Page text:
Gentry told her that instead of teaching, he was doing intelligence work for the military. She said he didn't describe his work in detail, but she could tell he was frustrated. "Without adequate interpreters and training space, he couldn't do what he was sent over there to do," she said. "He told me it was like being on the front lines of Vietnam."
In May, Gentry and Doll died while traveling in a military convoy of 10 vehicles from Tikrit to Baghdad. The convoy was traveling fast to make it a tougher target for insurgents, said Janowski, who was driving.
"You can't stop because of the possibility of an ambush," he said.
A Humvee near the front of the convoy honked at a taxi partially blocking the convoy, then bumped it to make it move out of the way, he said. The taxi swerved into oncoming traffic, hitting the contractors' SUV, he said.
-- Renae Merle
Even as a child, Vincent Foster was fascinated by toy guns, according to his mother, Susan Foster. After joining the Marines in the mid-1990s, Foster was recruited for a sniper unit, where he impressed the platoon commander, Eric Blondheim. "I said to myself, 'Who is this kid?' " Blondheim said. "There are formulas you have to understand for precision shooting, and he had it down."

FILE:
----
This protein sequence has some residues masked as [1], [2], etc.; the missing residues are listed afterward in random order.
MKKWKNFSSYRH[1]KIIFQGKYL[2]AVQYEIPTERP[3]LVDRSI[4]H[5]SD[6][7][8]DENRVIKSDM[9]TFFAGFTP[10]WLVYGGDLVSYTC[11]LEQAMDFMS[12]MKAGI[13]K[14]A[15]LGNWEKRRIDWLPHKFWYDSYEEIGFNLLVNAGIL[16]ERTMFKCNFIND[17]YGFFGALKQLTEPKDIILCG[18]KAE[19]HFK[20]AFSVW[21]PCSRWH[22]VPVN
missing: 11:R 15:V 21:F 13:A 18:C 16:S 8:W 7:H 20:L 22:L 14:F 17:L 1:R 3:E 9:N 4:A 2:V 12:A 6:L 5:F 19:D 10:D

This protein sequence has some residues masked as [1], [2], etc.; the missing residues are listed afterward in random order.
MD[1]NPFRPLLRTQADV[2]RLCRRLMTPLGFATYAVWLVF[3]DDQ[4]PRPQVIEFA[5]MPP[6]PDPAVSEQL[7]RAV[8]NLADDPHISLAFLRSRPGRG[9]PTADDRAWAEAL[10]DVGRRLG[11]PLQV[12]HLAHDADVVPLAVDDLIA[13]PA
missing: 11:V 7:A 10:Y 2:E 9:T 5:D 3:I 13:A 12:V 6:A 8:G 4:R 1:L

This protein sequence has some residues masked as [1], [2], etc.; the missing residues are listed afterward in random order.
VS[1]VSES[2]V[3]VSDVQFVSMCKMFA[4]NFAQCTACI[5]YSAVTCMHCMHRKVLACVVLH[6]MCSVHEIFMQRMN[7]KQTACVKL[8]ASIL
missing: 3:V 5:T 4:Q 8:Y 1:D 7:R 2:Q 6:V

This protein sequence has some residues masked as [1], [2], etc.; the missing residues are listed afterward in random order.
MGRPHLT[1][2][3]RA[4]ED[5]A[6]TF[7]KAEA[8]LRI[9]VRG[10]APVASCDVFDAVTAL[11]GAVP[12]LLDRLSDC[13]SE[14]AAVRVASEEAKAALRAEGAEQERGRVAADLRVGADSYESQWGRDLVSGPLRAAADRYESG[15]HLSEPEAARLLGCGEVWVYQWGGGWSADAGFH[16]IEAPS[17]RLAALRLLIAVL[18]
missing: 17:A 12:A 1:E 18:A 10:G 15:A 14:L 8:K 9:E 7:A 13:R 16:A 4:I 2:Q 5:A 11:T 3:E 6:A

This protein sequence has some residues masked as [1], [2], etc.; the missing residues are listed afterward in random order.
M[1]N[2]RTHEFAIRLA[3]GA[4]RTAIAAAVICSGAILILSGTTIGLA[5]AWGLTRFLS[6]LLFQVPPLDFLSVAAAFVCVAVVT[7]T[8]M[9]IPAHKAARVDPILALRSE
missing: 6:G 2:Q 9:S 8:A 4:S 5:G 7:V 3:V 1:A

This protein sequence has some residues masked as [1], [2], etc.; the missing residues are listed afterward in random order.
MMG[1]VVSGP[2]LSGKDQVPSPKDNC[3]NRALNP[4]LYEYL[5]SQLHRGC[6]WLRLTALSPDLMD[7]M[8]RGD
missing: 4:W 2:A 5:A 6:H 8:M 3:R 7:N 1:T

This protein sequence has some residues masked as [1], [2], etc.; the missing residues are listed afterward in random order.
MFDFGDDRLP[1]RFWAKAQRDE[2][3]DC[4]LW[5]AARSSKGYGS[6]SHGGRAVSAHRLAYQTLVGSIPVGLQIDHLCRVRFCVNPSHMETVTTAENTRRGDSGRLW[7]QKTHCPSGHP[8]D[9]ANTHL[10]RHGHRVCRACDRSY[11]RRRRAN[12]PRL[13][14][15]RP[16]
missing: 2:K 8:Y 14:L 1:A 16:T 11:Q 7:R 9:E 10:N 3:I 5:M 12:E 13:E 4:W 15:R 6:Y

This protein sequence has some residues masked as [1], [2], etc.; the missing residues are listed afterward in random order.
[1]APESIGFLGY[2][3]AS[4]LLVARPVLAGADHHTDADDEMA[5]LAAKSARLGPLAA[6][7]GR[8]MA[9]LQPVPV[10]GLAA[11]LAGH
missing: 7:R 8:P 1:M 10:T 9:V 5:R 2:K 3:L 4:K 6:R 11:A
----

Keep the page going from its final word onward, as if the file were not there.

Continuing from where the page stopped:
After years in the Marines, Foster's family persuaded him to try civilian life. He studied computer science at the University of Nevada in Reno, but his mother said he struggled with the math. The Sept. 11, 2001, attacks occurred during his junior year, and his marksman skills were in high demand.
A security company called Surgical Shooting Inc. recruited him to teach Navy sailors how to handle firearms and to conduct training exercises, said his stepfather, Sandy Ress. Foster later did similar work for Blackwater Security Consulting.
Last year, Foster decided to join the Washington Army National Guard. But before he was sworn in, he heard that Cochise Consultancy, a Valrico, Fla., security firm, was hiring people with military experience to guard Iraqi weapons that were being destroyed.
The National Guard would have required a year of training, but as a Cochise employee, Foster could go to Iraq in less than a month. Foster accepted a six-month contract with Cochise and deployed with a few friends. "I didn't want him over there. I think I cried for two weeks," his mother said.
Foster arrived in Iraq in January. His e-mails home were short and reassuring. "He loved it," she said. "Every e-mail I got from him, he was happy."